World Wide Study Bible


a Bible passage

Click a verse to see commentary


So the ransomed of the Lord shall return,

and come to Zion with singing;

everlasting joy shall be upon their heads;

they shall obtain joy and gladness,

and sorrow and sighing shall flee away.


Select a resource above

Prayer in Behalf of Israel; Encouragement to the People of God. (b. c. 706.)

9 Awake, awake, put on strength, O arm of the Lord; awake, as in the ancient days, in the generations of old. Art thou not it that hath cut Rahab, and wounded the dragon?   10 Art thou not it which hath dried the sea, the waters of the great deep; that hath made the depths of the sea a way for the ransomed to pass over?   11 Therefore the redeemed of the Lord shall return, and come with singing unto Zion; and everlasting joy shall be upon their head: they shall obtain gladness and joy; and sorrow and mourning shall flee away.   12 I, even I, am he that comforteth you: who art thou, that thou shouldest be afraid of a man that shall die, and of the son of man which shall be made as grass;   13 And forgettest the Lord thy maker, that hath stretched forth the heavens, and laid the foundations of the earth; and hast feared continually every day because of the fury of the oppressor, as if he were ready to destroy? and where is the fury of the oppressor?   14 The captive exile hasteneth that he may be loosed, and that he should not die in the pit, nor that his bread should fail.   15 But I am the Lord thy God, that divided the sea, whose waves roared: The Lord of hosts is his name.   16 And I have put my words in thy mouth, and I have covered thee in the shadow of mine hand, that I may plant the heavens, and lay the foundations of the earth, and say unto Zion, Thou art my people.

In these verses we have,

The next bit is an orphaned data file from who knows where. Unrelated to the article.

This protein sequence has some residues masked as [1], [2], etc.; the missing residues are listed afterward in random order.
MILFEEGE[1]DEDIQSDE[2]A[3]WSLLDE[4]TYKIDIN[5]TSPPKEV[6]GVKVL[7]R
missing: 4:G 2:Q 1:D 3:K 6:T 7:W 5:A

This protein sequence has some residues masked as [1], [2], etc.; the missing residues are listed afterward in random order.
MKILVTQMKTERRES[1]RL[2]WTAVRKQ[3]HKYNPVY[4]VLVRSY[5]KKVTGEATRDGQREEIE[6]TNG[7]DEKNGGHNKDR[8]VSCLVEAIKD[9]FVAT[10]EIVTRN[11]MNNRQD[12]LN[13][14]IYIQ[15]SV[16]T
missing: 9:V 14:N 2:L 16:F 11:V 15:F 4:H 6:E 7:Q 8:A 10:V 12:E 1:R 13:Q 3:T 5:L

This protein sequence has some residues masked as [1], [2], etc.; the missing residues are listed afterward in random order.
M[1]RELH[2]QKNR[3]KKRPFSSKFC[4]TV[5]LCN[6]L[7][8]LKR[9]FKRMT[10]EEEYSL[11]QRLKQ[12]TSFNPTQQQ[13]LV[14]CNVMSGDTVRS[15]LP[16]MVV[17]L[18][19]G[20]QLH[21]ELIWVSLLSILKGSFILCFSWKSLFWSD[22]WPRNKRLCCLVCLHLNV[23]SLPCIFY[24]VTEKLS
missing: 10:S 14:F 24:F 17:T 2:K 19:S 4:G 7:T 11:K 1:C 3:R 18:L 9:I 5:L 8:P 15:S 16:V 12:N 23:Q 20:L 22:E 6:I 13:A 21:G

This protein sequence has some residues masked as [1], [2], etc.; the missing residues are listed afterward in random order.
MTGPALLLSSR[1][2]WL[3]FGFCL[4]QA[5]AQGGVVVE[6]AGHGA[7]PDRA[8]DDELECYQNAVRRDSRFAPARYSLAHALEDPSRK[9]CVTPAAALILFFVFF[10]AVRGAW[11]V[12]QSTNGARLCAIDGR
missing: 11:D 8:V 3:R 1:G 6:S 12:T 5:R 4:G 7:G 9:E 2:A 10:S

I. A prayer that God would, in his providence, appear and act for the deliverance of his people and the mortification of his and their enemies. Awake, awake! put on strength, O arm of the Lord! v. 9. The arm of the Lord is Christ, or it is put for God himself, as Ps. xliv. 23. Awake! why sleepest thou? He that keeps Israel neither slumbers nor sleeps; but, when we pray that he would awake, we mean that he would make it to appear that he watches over his people and is always awake to do them good. The arm of the Lord is said to awake when the power of God exerts itself with more than ordinary vigour on his people's behalf. When a hand or arm is benumbed we say, It is asleep; when it is stretched forth for action, It awakes. God needs not to be reminded nor excited by us, but he gives us leave thus to be humbly earnest with him for such appearances of his power as will be for his own praise. "Put on strength," that is, "put forth strength: appear in thy strength, as we appear in the clothes we put on," Ps. xxi. 13. The church sees her case bad, her enemies many and mighty, her friends few and feeble; and therefore she depends purely upon the strength of God's arm for her relief. "Awake, as in the ancient days," that is, "do for us now as thou didst for our fathers formerly, repeat the wonders they told us of," Judg. vi. 13.